Is Biomimicry actually sustainable?

Sounds like a silly question for a technique that uses nature as it’s “Model, Measure and Mentor”, but sustainable outcomes cannot be guaranteed from even the best intentioned methods, and it can all depend on what your definition of ‘sustainable’ is.

Biomimicry had a slightly dubious reputation among my lecturers at uni. I think the main reason for this being one too many students coming up with building designs that have some vague (or literal) resemblance of a plant etc, calling it Biomimicry and expecting automatic sustainability points. Also the success of Biomimicry coming from producing more efficient marketable items seems to cause some distaste from a group dedicated to knowledge without the financial rewards of the commercial world. All this leading to a general suspicion about the sustainability legitimacy behind Biomimicry.


The greenwashing of products to make them appear more sustainable or eco friendly than they actually are is a big problem today. It not only allows products to continue damaging the environment while fooling consumers into thinking they might be helping, when the truth is exposed it damages public trust and belief in green solutions.

There are some pretty obvious examples of greenwashing out there, products that slap a picture of nature on their bottle, increase the amount of the colour green they use in branding, and start including vague phrases like “environmentally sensitive” in their advertising  with no real sustainability science or product changes to back it up. It happens in architecture too, put a livingwall on a buildings street facade, call it sustainable and see how much publicity you can get. Then there are more insidious examples of greenwashing, like oil companies that make big public performances about how environmentally responsible they are, then destroy anti-pollution laws in secret.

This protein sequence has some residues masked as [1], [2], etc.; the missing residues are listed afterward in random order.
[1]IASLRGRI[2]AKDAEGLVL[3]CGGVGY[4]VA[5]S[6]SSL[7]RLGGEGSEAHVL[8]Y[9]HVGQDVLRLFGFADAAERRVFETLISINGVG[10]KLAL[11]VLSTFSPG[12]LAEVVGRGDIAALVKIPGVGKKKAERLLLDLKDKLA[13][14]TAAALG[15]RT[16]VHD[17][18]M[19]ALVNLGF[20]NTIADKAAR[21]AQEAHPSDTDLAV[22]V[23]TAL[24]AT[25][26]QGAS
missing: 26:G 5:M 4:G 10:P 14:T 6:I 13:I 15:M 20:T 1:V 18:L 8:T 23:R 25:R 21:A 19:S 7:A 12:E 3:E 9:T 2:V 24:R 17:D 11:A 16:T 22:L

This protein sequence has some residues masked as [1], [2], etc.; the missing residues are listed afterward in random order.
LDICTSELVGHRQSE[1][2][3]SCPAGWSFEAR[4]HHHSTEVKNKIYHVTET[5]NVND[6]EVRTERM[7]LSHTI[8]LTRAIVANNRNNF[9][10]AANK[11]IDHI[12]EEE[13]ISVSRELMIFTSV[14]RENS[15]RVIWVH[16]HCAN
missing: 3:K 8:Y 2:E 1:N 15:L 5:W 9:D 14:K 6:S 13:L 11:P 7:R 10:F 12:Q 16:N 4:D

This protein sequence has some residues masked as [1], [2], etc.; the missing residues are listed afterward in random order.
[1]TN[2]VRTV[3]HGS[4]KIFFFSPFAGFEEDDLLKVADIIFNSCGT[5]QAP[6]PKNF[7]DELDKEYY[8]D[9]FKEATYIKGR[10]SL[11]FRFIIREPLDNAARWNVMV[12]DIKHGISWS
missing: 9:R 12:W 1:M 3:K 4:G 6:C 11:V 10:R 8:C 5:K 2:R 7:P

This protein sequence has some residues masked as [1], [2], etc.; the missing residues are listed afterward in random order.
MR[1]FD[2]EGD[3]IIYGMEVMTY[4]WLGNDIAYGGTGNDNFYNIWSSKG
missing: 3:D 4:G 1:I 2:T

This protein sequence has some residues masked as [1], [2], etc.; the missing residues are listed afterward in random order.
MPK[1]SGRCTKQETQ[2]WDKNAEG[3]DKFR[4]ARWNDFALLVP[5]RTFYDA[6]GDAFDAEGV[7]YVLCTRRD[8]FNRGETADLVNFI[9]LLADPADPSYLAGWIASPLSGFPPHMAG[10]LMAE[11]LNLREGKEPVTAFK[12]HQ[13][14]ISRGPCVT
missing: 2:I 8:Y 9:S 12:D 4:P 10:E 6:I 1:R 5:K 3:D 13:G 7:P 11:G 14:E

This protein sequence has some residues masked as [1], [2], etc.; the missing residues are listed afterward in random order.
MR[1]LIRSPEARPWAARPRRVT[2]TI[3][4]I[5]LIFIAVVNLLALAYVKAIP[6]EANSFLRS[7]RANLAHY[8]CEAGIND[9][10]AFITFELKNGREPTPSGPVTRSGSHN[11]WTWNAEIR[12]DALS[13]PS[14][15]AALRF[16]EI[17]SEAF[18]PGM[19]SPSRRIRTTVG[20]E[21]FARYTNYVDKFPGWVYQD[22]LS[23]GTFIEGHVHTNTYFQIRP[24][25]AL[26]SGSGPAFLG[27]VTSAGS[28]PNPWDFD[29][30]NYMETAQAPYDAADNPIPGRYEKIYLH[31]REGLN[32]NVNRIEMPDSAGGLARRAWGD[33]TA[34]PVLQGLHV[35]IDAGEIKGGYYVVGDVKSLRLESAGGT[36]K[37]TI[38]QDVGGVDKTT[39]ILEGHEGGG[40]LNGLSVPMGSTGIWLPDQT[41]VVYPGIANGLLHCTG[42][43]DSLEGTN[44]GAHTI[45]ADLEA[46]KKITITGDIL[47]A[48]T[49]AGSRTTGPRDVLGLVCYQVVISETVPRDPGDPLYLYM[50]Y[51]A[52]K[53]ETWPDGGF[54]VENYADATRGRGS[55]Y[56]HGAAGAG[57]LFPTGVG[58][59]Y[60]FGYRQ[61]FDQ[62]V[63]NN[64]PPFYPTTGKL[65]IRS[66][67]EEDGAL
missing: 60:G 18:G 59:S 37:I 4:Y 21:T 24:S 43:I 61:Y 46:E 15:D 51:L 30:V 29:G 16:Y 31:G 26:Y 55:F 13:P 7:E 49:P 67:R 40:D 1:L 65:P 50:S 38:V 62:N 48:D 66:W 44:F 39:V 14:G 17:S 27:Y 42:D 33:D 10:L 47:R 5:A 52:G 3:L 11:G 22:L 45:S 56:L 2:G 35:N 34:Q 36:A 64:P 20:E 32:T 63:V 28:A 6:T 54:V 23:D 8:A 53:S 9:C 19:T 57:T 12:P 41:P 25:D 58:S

Why pretend to be green when they are not? The power of people voting with their wallets about how they want to see a greener and cleaner world has made sustainability profitable, which some scumbag companies want to exploit. There are numerous blogs and up to date lists of greenwashing exposed out there, add even more power to your consumer choices by finding out which companies are doing the wrong thing and try to avoid them.

Green colour background- check. Out of context use of the word 'eco'- check. Pretending that making their bottles lighter is for the environment rather than to save them money- check. Greenwasharama.

Where Biomimicry could possibly step over the line into the realm of greenwashing is a little more complicated. In her book Positive Development: From Vicious Cycles to Virtuous Cycles through Built Environment Design (2008) one of my lecturers Janis Birkeland discusses the danger of using natural metaphors to make mechanical systems appear greener than they actually are, and for symbolism to substitute content. She goes on to say that in the context of market capitalism, Biomimicry applied to building technology “could perpetuate the current tendency to substitute nature with resource intensive and often unnecessary production lieu of passive solutions”.

An example of this would be instead of designing a space that allows for natural ventilation with thoughtful placement of windows and vents, but rather adding a fan based on a efficient natural design to ventilate a space. Even if it is more efficient than a normal fan, it is unnecessary if smart free passive design is possible.

Effieciency Vs Ecologically Restorative

Birkeland’s criticisms go deeper than greenwashing however, to essence of her view of sustainability (and my own educational foundation) that ‘doing less harm’ to the environment is not good enough, our designs need to make positive impacts on restoring ecologies. This sentiment is embraced by other sustainability and green design experts such as Ken Yeang and William McDonough. It is based on the realisation that eco-efficiency does not halt the depletion and destruction of the natural environment, it only slows the process. They believe the ultimate failure of the ‘less bad’ approach is a failure of the imagination, to believe that poorly designed and destructive systems are the best that humans can do.